Sunday, March 9, 2008

Illegal downloading, etc.

I'm not sure if someone else has done this as a blog yet or not, but I was just thinking about how much of an impact illegal downloading must be having on the entertainment industry so I decided to do a little research. A recent study has found that movie piracy and internet downloading costs major studios over $6.1 Billion per year. The entire economy loses about $20.5 billion per year including losses for theaters, renters and retailers, advertisers, lawyers, casts and crews, and other service workers.
I am not here to condemn all internet downloads. It is ridiculous to ask teenagers, and many adults alike, to pay twenty dollars for the remastered Thriller album, when they can easily access it at an online site for free. Why would a broke college student want to pay $8 to see Juno in the theater when they can find it online and watch it without even having to download harmful software?
iTunes had the right idea, allowing consumers to purchase just a few songs off of a CD at a reasonable price in a guilt-free manner. However, if a Milli Vanilli album is only $5 at a retail store and a Justin Timberlake CD is $15, why should each song be worth the same 99 cents? (This point doesn't have much to do with the grand idea, but its still interesting)

Anyway, piracy only causes the industry to lose more money, which causes the prices to go up, leading to a vicious cycle of loss for industries. According to the law of demand, however, if the demand for movie tickets decreases, the price and quantity of movie tickets will also decrease. Does this mean there will be less movie showings available, but they will cost less?

Does anyone have any ideas as to how this cycle can be diminished or any predicted effects of continued internet piracy?


savannahc said...

i've been waiting all evening for your post missy. and strange that you wrote about this, because i almost did too!

Although illegal downloading does, obviously, take money away from the industry and the artist, in certain cases it can serve to help them. There are many times when a person downloads music that they wouldn't buy or steals some from a friends ipod that they would normally never listen to. Then these people become fans and pay to go to the concerts of this artist, which is where the artist themselves tend to make the most money (because they don't get very much of the cd profits).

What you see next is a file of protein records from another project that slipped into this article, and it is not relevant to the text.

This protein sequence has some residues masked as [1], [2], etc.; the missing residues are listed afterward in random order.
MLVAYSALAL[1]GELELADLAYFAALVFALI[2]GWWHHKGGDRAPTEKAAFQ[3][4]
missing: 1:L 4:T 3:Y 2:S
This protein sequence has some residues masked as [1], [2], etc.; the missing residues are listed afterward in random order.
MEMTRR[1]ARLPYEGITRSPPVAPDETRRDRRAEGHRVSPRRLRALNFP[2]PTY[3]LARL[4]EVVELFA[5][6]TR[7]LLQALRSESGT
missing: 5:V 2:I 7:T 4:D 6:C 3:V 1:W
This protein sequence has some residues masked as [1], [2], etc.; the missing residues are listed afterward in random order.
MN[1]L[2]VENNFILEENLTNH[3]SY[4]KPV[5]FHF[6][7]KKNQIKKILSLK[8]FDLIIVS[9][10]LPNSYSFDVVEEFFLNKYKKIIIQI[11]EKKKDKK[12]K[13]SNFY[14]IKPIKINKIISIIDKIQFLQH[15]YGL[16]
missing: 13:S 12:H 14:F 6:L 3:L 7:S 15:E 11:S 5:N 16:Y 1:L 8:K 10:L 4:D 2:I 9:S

JoelleBender said...

Your point about the laws of demand is really interesting, thought provoking almost. :)
I know that if movie tickets were cheaper I would definitely go and see more movies, and I think a lot of teens with little money to throw into things like movies would think the same way. I know that one rule can't work for everything, but is there some way to determine what it will and won't for sure work for?

And to play devil's advocate....maybe the law of demand is true because if tickets are cheaper (assuming the amount of people who actually see the movie in theaters as opposed to illegally online stays the same)then the entertainment industry won't be getting as much money. This means that they won't have as much to put into making movies, resulting in lower quality movies (like that wonderful Australian one with the blow-up doll for a dead body) which will then deter people from wanting to see new movies, thus the decrease in quantity. There you go, that's obviously how simple it is.

Tanvirkamal said...

I agree more with savannah on the subject, the artists are the talented ones, they should be making a little more money. I do buy some cd from retail outlets once in a while, but its nothing like the service iTunes offers which is absolutely wonderful.

From my eyes I see it that if the downloading stops and uploading stops, won't the industry just jack up prices to rape the consumer of as much money as they can? I mean thats what is happening with gas correct? if there is no other alternative, the result is a vertical line, good luck trying to get the record companies out of that one.

Abby W said...

The extra say 35 cents that you are paying for the crappy song is probably worth the convenience of buying the song at home, without postage or other costs. Plus, you don't have to hunt through the cd selection at multiple stores and/or waste gas money trying to find it. It also may be tricky trying to assign individual values for each song. consistent prices are comforting and save someone's time.

melody. said...

the problem is, tony, that jacking up the price on music will only go so far. Americans are so dependent on gas, that we pretty much take whatever gas price is handed to us. Music, on the other hand, doesn't have such an inelastic demand. If worse comes to worse, everyone can deal with their old 80's tapes.

magila said...

I have no idea how to fix this cycle. I think until the government finds some way to control all forms of illegal downloading, people are going to do it.

I actually think CD prices have kind of gone down or stayed the same in the past ten years or so due in part to illegal downloading. When I first started buying CD's, I remember they cost me about 12 dollars, and I could probably buy most for the price today. The music industry knows people have easy access to free music, so if they jack up the prices, people will be more likely to go the illegal route.

KM said...

okay...okay...I have to. You know I do. It's killing me.

It's not costing them a penny. It's DWL. No money flew out of their pockets for downloaded songs. It's lost revenue - lost producer surplus. Deadweight loss.

Whew. I feel so much better now.